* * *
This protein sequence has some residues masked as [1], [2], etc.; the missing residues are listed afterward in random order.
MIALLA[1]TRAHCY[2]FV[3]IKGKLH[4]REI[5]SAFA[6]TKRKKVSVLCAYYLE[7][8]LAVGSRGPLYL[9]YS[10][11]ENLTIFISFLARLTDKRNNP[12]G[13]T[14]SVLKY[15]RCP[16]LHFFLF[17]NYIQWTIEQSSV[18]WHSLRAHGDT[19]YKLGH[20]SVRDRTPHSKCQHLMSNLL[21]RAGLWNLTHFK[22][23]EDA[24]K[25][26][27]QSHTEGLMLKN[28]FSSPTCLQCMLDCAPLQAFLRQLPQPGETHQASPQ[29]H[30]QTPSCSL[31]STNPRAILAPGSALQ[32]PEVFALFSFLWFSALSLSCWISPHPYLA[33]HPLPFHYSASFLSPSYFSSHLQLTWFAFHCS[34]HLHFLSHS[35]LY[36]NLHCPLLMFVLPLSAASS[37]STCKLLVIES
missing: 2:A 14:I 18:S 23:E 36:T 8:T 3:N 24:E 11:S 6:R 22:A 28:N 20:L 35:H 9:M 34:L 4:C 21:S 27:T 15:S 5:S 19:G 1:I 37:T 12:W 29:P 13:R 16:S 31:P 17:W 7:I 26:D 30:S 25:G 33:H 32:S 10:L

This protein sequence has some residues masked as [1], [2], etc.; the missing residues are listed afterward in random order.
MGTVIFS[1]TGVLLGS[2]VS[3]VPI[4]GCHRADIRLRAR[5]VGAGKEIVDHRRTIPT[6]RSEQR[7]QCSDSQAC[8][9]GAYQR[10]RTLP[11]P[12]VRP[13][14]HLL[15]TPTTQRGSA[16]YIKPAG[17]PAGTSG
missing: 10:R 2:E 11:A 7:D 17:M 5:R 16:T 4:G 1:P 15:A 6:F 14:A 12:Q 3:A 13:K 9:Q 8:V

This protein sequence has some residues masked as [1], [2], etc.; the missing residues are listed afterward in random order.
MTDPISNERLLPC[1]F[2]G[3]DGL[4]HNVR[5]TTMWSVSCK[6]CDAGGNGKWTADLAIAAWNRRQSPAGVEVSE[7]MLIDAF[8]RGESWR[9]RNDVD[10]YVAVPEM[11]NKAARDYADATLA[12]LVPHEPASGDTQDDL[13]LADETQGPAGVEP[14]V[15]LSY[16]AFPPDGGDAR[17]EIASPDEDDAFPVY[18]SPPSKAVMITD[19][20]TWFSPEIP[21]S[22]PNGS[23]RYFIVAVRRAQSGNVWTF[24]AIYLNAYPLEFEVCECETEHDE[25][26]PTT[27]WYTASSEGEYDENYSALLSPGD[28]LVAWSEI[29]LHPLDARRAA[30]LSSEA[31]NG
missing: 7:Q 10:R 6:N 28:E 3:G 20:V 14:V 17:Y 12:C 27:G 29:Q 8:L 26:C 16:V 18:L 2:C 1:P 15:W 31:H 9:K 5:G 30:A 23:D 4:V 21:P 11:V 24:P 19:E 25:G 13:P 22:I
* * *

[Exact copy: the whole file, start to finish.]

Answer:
This protein sequence has some residues masked as [1], [2], etc.; the missing residues are listed afterward in random order.
MIALLA[1]TRAHCY[2]FV[3]IKGKLH[4]REI[5]SAFA[6]TKRKKVSVLCAYYLE[7][8]LAVGSRGPLYL[9]YS[10][11]ENLTIFISFLARLTDKRNNP[12]G[13]T[14]SVLKY[15]RCP[16]LHFFLF[17]NYIQWTIEQSSV[18]WHSLRAHGDT[19]YKLGH[20]SVRDRTPHSKCQHLMSNLL[21]RAGLWNLTHFK[22][23]EDA[24]K[25][26][27]QSHTEGLMLKN[28]FSSPTCLQCMLDCAPLQAFLRQLPQPGETHQASPQ[29]H[30]QTPSCSL[31]STNPRAILAPGSALQ[32]PEVFALFSFLWFSALSLSCWISPHPYLA[33]HPLPFHYSASFLSPSYFSSHLQLTWFAFHCS[34]HLHFLSHS[35]LY[36]NLHCPLLMFVLPLSAASS[37]STCKLLVIES
missing: 2:A 14:I 18:S 23:E 36:T 8:T 3:N 24:E 11:S 6:R 22:A 28:N 20:L 35:H 9:M 34:L 4:C 21:S 27:T 15:S 5:S 19:G 1:I 37:T 12:W 29:P 13:R 16:S 31:P 17:W 7:I 26:D 30:S 25:G 33:H 32:S 10:L

This protein sequence has some residues masked as [1], [2], etc.; the missing residues are listed afterward in random order.
MGTVIFS[1]TGVLLGS[2]VS[3]VPI[4]GCHRADIRLRAR[5]VGAGKEIVDHRRTIPT[6]RSEQR[7]QCSDSQAC[8][9]GAYQR[10]RTLP[11]P[12]VRP[13][14]HLL[15]TPTTQRGSA[16]YIKPAG[17]PAGTSG
missing: 10:R 2:E 11:A 7:D 17:M 5:R 16:T 4:G 1:P 15:A 6:F 14:A 12:Q 3:A 13:K 9:Q 8:V

This protein sequence has some residues masked as [1], [2], etc.; the missing residues are listed afterward in random order.
MTDPISNERLLPC[1]F[2]G[3]DGL[4]HNVR[5]TTMWSVSCK[6]CDAGGNGKWTADLAIAAWNRRQSPAGVEVSE[7]MLIDAF[8]RGESWR[9]RNDVD[10]YVAVPEM[11]NKAARDYADATLA[12]LVPHEPASGDTQDDL[13]LADETQGPAGVEP[14]V[15]LSY[16]AFPPDGGDAR[17]EIASPDEDDAFPVY[18]SPPSKAVMITD[19][20]TWFSPEIP[21]S[22]PNGS[23]RYFIVAVRRAQSGNVWTF[24]AIYLNAYPLEFEVCECETEHDE[25][26]PTT[27]WYTASSEGEYDENYSALLSPGD[28]LVAWSEI[29]LHPLDARRAA[30]LSSEA[31]NG
missing: 7:Q 10:R 6:N 28:E 3:G 20:V 14:V 17:Y 12:C 27:G 29:Q 8:L 26:C 16:V 18:L 2:C 1:P 15:W 31:H 9:K 5:G 30:A 23:D 4:V 21:P 11:V 24:P 19:E 25:G 13:P 22:I